Re: leaky views, yet again

From: Tom Lane <tgl(at)sss(dot)pgh(dot)pa(dot)us>
To: Robert Haas <robertmhaas(at)gmail(dot)com>
Cc: Kevin Grittner <Kevin(dot)Grittner(at)wicourts(dot)gov>, KaiGai Kohei <kaigai(at)kaigai(dot)gr(dot)jp>, KaiGai Kohei <kaigai(at)ak(dot)jp(dot)nec(dot)com>, Heikki Linnakangas <heikki(dot)linnakangas(at)enterprisedb(dot)com>, Itagaki Takahiro <itagaki(dot)takahiro(at)gmail(dot)com>, pgsql-hackers(at)postgresql(dot)org
Subject: Re: leaky views, yet again
Date: 2010-10-13 16:52:43
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Robert Haas <robertmhaas(at)gmail(dot)com> writes:
> On Wed, Oct 13, 2010 at 11:45 AM, Tom Lane <tgl(at)sss(dot)pgh(dot)pa(dot)us> wrote:
>> That's all true, but you have to consider how much the obstacle actually
>> gets in their way versus how painful it is on your end to create and
>> maintain the obstacle. I don't think this proposed patch measures up
>> very well on either end of that tradeoff.

> I think it would behoove us to try to separate concerns about this
> particular patch from concerns about the viability of the whole
> approach. Whether or not it's useful to do X is a different question
> than whether it can be done with few enough lines of code and/or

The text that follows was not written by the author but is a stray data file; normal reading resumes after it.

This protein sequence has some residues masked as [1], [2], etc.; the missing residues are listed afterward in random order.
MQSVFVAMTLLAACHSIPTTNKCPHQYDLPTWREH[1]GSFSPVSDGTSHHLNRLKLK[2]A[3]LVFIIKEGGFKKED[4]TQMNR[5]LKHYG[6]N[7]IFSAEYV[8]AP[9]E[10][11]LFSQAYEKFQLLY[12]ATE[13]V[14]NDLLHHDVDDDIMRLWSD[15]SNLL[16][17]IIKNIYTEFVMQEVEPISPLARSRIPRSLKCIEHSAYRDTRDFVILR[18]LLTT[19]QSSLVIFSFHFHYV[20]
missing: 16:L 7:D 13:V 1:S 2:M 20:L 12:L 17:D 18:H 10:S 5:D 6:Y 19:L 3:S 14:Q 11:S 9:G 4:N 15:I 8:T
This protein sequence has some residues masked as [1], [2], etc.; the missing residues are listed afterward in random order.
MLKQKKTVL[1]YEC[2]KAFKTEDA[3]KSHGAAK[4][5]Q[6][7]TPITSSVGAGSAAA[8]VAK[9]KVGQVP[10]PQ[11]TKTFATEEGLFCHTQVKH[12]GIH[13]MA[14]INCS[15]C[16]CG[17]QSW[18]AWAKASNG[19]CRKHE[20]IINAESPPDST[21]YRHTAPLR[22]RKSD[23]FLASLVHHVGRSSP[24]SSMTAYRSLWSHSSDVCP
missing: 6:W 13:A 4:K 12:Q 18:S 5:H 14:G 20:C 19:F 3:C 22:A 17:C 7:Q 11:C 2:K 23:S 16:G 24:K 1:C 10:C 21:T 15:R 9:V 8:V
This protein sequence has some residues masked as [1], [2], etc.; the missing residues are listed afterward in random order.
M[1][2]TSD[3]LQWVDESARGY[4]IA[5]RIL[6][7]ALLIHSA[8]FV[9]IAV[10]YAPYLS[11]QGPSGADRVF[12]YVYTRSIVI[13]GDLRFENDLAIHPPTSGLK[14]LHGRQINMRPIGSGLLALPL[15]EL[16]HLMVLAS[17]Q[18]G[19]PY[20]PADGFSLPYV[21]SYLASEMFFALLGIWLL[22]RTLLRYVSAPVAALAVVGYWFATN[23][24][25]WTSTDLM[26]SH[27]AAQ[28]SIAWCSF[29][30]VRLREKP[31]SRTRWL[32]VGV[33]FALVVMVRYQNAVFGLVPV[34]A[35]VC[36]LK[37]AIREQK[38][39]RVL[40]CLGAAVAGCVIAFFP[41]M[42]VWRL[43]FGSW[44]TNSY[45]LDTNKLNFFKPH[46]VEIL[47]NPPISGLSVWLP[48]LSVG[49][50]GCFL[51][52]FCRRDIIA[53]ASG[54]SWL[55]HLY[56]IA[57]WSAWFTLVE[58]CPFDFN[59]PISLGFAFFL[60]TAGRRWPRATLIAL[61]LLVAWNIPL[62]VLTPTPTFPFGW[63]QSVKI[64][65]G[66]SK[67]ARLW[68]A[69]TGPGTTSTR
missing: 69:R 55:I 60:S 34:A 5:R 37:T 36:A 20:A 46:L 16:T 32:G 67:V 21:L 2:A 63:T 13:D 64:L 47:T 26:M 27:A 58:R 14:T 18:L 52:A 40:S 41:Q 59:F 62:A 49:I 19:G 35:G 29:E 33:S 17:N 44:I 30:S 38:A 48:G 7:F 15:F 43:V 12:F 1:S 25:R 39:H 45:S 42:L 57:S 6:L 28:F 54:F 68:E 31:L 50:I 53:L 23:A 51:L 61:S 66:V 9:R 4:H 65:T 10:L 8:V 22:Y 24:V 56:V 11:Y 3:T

> whether this patch actually does it well.

I think I left the wrong impression: I'm concerned about the whole
approach. I haven't even read this particular patch lately. I think
that trying to guarantee that the planner applies independent
constraints in a particular order will be expensive, fragile, and prone
to recurring security bugs no matter how it's implemented --- unless you
do it by lobotomizing query pullup/pushdown, which seems unacceptable
from a performance standpoint.

Just to give one example of what this patch misses (probably; as I said
I haven't read it lately), what about selectivity estimation? One of
the things we like to do when we have an otherwise-unknown function is
to try it on all the histogram members and see what percentage yield
true. That might already represent enough of an information leak to be
objectionable ... and yet, if we don't do it, the consequences for
performance could be pretty horrid because we'll have to work without
any reasonable selectivity estimate at all. There are cases where this
technique isn't applied at the moment but probably should be, which is
why I characterize the leak-prevention idea as creating future security
issues: doing that is a constraint that will have to be accounted for in
every future planner change, and we are certain to miss the implications

regards, tom lane

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